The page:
Indeed, my biggest complaint about My Life is that it doesn’t leave enough space for Brown’s post-Prince experiences; instead, the book comes to a happy, but abrupt ending after he leaves the Revolution and secures a recording contract with Motown. While I understand that the public hasn’t exactly been clamoring for a blow-by-blow account of BrownMark’s solo career, I think most readers would have been interested to hear how he ended up recording Prince’s “Bang Bang” and “Shall We Dance” in 1989. Likewise, I would have expected a new book by a member of the Revolution to include some kind of perspective on the group’s 2016 reunion, let alone Prince’s death that same year. In a recent interview with friend of the blog Erica Thompson, Brown revealed that he wrote My Life about 15 years ago “to vent and let out a lot of frustration”; this certainly squares with the bittersweet note on which he leaves his relationship with Prince, but in the current context there’s a surprising lack of closure.

Whatever its flaws, however, My Life is still recommended reading for fans of the Minneapolis Sound. Brown and co-writer Cynthia M. Uhrich have crafted a narrative that is breezy and consistently entertaining: much like Morris Day’s in his own memoir last year, Brown’s voice comes through loud and clear, from the hilarious passages about his youthful experimentation with a Jheri curl to his idiosyncratic (but consistent!) spelling of the word “cool.” If nothing else, and for reasons I won’t spoil here, I’ll never think about the passage where Brown drives out to Chanhassen for the first time to audition for Prince without laughing out loud.

BrownMark may have been the first ex-band member out the gate with a book after 2016, but I, for one, hope he isn’t the last; my personal position–which may come as heresy to some corners of the Prince fandom–is the more books, the better. Prince, as this blog itself can attest, had as many facets as there were people to observe him; books like this ensure that those many facets, and the people who were there to see them, remain in the public record.

If you’d like to read My Life in the Purple Kingdom, and support D / M / S / R in the process, I earn a small commission from any purchase made using a Bookshop.org affiliate link.

(Thank you, everyone, for your patience as I work on the next proper post; “Katrina’s Paper Dolls” is coming soon. Thanks, also, to Joseph Swafford and Tonya Pendleton, who both joined the Patreon in the past two weeks! I really appreciate your support. While I continue to work on my own stuff, I highly recommend the following Prince-related projects: De Angela Duff’s #SOTTSDC virtual roundtable series, which takes place this Saturday afternoon/evening; and the latest #PrinceTwitterThread series curated by Edgar Kruize and UMB, which will be ongoing through the rest of the month. See you soon!)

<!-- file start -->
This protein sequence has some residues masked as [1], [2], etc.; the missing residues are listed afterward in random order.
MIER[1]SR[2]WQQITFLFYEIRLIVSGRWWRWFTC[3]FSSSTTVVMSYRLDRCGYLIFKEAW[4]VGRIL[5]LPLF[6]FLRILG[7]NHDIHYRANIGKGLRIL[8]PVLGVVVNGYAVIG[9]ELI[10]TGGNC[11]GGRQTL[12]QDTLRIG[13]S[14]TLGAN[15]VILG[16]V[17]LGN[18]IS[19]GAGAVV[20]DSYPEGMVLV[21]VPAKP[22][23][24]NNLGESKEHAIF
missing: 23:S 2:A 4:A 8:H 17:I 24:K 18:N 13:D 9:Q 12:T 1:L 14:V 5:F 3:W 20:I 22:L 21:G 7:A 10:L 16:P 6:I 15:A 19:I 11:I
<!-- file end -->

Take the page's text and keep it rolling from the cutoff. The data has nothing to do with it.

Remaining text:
Categories
Controversy, 1981

Jack U Off

Note: Please be advised that this post contains uncensored reproductions of racist and homophobic slurs, quoted from contemporary publications and recollections of the events of October 9 and 11, 1981.

In January 1981, after the first leg of the Dirty Mind tour, Prince’s publicist Howard Bloom sent an exuberant memo to his manager, Steve Fargnoli: “The verdict from the press is clear,” Bloom wrote. “Prince is a rock and roll artist! In fact, the press is saying clearly that Prince is the first black artist with the potential to become a major white audience superstar since Jimi Hendrix” (Hill 82). Nine months later, with his fourth album, Controversy, days away from release, Prince faced the biggest test of his crossover potential to date: two shows opening for the Rolling Stones at the massive, 94,000-capacity Los Angeles Memorial Coliseum.

The booking was a major coup for Prince, who had made it his mission to break rock music’s de facto color line and even, according to guitarist Dez Dickerson, described his early vision for his band as a kind of “multiracial Rolling Stones” (Dickerson 95). “The one thing he talked to me about a number of times in the early going was he wanted he and I to be the Black version of the Glimmer Twins,” Dez elaborated to cultural critic Touré. “To have that Keith and Mick thing and have a rock ‘n’ roll vibe fronting this new kind of band. That’s what he wanted” (Touré 15). As keyboardist Lisa Coleman recalled to biographer Matt Thorne, “We were so excited, we’d rehearsed our little booties off, our funky black asses. This is it, we’re gonna make the big time” (Thorne 2016). But like so many of Prince’s earlier potential big breaks, things did not go according to plan.